When I was younger, (much younger), my brother and I were gifted a Sega Mega Drive one Christmas. We had the present in the afternoon, rather than the morning, in a bid by our parents to keep us away from playing video games all day. We suspected we might get it, so the morning disappointment was a distant memory once we unwrapped it and plugged it in. No accounts or patches in those days, unwrap, unbox, plug in and off you go. We had Sonic the Hedgehog and Streets of Rage. Sonic could do one. It was time to bust some heads.
I remember sitting at the kitchen table playing this in two-player mode. I remember it being amazing. Then Streets of Rage 2, which introduced some new characters and abilities. And 3, is a less clearer recollection but I still remember the characters. Many, many years later, Streets of Rage 4 is out. On a console generation 4 or 5 iterations removed from when it was last out. Could it possibly be any good? Spoiler: yes.
I don’t know where to start. It’s brilliant. Is that nostalgia talking? Probably. You select from a handful of characters, some old, some new. Axel is back, of course, but he’s all ‘roided up with muscles and a belly. He’s got a beard now, all gristly. Blaze returns too, she… looks exactly the same. Maybe she’s had some work done, the animation suggests she may have (Dead or Alive fans will know what I mean). There’s a couple of newcomers too, a weird guy with robot arms who plays a bit similar to Max the wrestler from the older games, and a guitar wielding girl (daughter of original hero Adam in Streets of Rage 1).
They all play slightly differently to, with moves, speed and range at play. Hitting the same button does a combo, you can do a special with a sacrifice of a bit of health but by doing some more hitting you can recover this. You can jump, grab – that’s basically it. It’s simple by today’s standards but it still works well, and the gameplay feels nostalgic but not completely outdated whilst the updated visuals make you feel like you’re playing something new.
The visuals. Wow. Streets of Rage 4 is heavily stylised. Hand-drawn characters with thick ink lines, beautifully animated at a solid 60 frames (I’m informed across all systems but certainly on PS4). Colours are vibrant, and levels varied as you make your way through a city, a police station, docks and the obligatory elevator level. It’s literally like you’re watching a comic book move.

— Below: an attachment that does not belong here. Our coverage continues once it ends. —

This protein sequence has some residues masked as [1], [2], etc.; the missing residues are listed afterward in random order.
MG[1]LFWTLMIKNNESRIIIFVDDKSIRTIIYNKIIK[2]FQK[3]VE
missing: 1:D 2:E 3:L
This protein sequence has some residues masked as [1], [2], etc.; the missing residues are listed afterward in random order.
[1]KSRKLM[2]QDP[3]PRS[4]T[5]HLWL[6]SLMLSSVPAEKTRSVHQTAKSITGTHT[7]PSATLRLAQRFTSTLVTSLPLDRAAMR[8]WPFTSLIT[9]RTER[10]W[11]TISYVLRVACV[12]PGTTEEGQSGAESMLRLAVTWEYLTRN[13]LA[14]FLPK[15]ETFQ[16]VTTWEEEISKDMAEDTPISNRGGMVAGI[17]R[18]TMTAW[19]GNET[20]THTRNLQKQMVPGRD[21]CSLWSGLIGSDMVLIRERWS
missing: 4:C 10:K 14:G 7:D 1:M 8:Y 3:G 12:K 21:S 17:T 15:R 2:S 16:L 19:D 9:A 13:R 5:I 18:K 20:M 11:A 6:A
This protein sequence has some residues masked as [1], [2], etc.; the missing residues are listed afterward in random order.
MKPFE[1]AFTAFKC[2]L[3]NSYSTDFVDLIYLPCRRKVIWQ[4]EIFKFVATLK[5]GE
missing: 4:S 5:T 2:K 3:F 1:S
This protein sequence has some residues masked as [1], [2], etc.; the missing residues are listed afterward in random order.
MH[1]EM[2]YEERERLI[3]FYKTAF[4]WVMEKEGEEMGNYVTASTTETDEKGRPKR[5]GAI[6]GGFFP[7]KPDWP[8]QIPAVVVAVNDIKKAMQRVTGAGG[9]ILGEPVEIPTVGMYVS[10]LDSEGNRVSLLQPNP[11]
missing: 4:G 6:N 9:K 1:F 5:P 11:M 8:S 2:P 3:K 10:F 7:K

I can’t remember exactly who are old and new enemies. The fat guys are back, the punk rockers, some of the bosses return. There’s a nice blend, but I’d forgot how violet it us. Punching, throwing and smashing are a given, but early on you get your first weapon – a knife – and just go stabbing. There’s no blood but still. Environmental effects add to the complexity; electricity from open wires, a weird green goo which slows you down are two examples. It’s all fluff though, welcome fluff, but fluff nonetheless as Streets of Rage is about beating your way through hordes of bad dudes to prove that you are the baddest dude.
It isn’t quite about that – there is literally a plot, some weird thing about two kids from a previous game boss with stupid names. Who cares, you basically just need to go and punch stuff. It’s pretty ludicrous at points with some of the boss fights taking liberties with how ‘science fiction’ Streets of Rage is supposed to be but I think some of that is just an excuse to show off the graphics. Each character’s special has a nice little graphical flair, and they have an ultimate which isn’t quite a screen clearing job, but does a reasonably high area-of-attack damage with some cool visual effects.
There are also some cool throwbacks. Original characters in all their pixelated form (with moves) are unlockable, as are some secret retro levels. Co-op play is available locally (4 player) or online (2 player) as well as vs. modes, and original difficulty (one credit for the whole game!) You can even turn off friendly fire, but I did appreciate being able to smack my mate occasionally to keep them in line.
Streets of Rage was released in 1991, with Streets of Rage 3 out in 1994. It’s 2020 and 26 years later, Streets of Rage 4 is released. Last night I spent hours playing through the story once again with another person albeit remotely. It’s as brilliant as I remember it, the upgrades they’ve made make it feel fresh but familiar. Ok, so it’s all over in 3-4 hours but it’s great fun.
Reviewed on PS4